It was the perfect storm, literally.
One of us hadn’t brought enough food.
One of us hadn’t brought enough clothes.
And one of us thought it would be fine to ride the mountains even though they were shrouded in clouds.
We’re hoping to do the triple crown in a few weeks, so we’ve been climbing as often as we can, usually doubling up on the mountains so we can experience their full nastiness.
For anyone who doesn’t know, the triple crown is a traditional Vancouver ride that involves climbing Seymour, Grouse, and Cypress—usually in that order. All told, with getting there and getting home, it works out to about 130km and 2600m in elevation.
In order for it to be a true triple crown, you have to start at the bottom of each mountain. Skipping those climbs—particularly the one to Cypress—is considered cheating.
I did the ride for the first time last year. It was gruelling but immensely satisfying. Now I’m hooked.
But when it comes to training for it, there are a few necessities:
- Obviously, work a lot of climbing into your training. This is not a ride you can wing. And ideally, climb the mountains—over and over. Get familiar with them. They’re hard. You need to know what you’re up against.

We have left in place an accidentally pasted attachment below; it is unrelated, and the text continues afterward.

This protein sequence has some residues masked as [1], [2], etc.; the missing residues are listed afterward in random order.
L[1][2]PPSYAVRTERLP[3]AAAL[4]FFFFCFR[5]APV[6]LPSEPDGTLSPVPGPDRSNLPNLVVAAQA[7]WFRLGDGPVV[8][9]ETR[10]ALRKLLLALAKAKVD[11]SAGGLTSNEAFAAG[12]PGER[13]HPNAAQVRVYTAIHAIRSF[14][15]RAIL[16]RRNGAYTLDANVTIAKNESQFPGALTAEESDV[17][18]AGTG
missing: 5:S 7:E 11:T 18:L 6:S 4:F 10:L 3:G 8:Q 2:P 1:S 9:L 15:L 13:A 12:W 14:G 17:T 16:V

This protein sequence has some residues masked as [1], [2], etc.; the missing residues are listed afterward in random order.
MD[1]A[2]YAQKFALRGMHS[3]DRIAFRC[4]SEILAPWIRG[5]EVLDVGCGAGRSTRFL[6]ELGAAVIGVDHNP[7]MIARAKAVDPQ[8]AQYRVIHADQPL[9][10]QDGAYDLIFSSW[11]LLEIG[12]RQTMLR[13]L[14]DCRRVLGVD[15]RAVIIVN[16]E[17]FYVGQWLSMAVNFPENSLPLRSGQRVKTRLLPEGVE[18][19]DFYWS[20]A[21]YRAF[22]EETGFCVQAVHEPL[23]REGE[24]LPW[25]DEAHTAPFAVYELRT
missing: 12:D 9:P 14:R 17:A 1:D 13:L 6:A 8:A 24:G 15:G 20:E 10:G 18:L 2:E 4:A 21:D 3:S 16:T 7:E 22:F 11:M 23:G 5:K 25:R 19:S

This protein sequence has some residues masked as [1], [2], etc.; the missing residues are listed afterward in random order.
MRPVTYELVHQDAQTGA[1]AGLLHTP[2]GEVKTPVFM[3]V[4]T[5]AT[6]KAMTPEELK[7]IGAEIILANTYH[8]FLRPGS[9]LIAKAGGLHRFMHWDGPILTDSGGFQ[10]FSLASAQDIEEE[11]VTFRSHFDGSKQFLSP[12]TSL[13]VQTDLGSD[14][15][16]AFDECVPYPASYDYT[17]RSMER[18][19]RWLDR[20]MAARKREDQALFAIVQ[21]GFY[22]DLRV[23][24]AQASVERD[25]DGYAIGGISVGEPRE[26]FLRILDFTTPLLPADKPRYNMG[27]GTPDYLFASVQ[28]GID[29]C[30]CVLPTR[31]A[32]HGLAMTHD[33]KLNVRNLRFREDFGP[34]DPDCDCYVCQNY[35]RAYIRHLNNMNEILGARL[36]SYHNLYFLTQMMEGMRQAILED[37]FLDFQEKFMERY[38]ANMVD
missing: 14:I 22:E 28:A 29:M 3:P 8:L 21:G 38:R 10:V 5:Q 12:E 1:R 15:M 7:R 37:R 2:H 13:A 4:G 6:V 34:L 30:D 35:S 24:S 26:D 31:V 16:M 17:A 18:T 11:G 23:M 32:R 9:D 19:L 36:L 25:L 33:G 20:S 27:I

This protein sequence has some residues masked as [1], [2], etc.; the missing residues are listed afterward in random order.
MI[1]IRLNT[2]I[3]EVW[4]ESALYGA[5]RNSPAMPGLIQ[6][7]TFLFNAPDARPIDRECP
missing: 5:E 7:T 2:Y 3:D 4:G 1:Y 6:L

- Bring a lot of food and hydration. Even though there are places to stop along the way, you don’t want to run out of either.
- Bring extra clothes for the descents. No matter the season, it’s going to be cold coming down.
- Pace yourself. There’ll always be that person who starts the ride with a bang, flying up Seymour. Chances are you’ll meet up with them somewhere around the Cypress first lookout, having burned all their matches and unable to continue.
- Check the weather in both North and West Vancouver. 30% chance of rain is too high. You don’t want any rain. Trust me on that.
But back to this weekend’s disastrous ride…
Our ascent up Grouse was chilly but fine. We were even fine at the first lookout at Cypress. There was blue sky; it was all good.
By the time we reached the top of Cypress, it was getting colder. Two hikers passed us saying, “Feels like winter.” Yeah. In our bike shorts it certainly did.
We bundled up as best we could and began the descent.
Then it started raining.
Then it started pouring.
Then it started pouring so hard we could barely see.
The ride down was slow and scary, and by the time we reached the bottom we were shivering and unable to continue.
Thank God for generous Uber drivers with Escalades. We fit all three bikes into the back and, despite our being soaked and disgusting, the driver didn’t mind having us in his car.
It’s a funny story in retrospect, but we learned some hard lessons for the big ride ahead—which naturally has been rechristened the Triple Clown.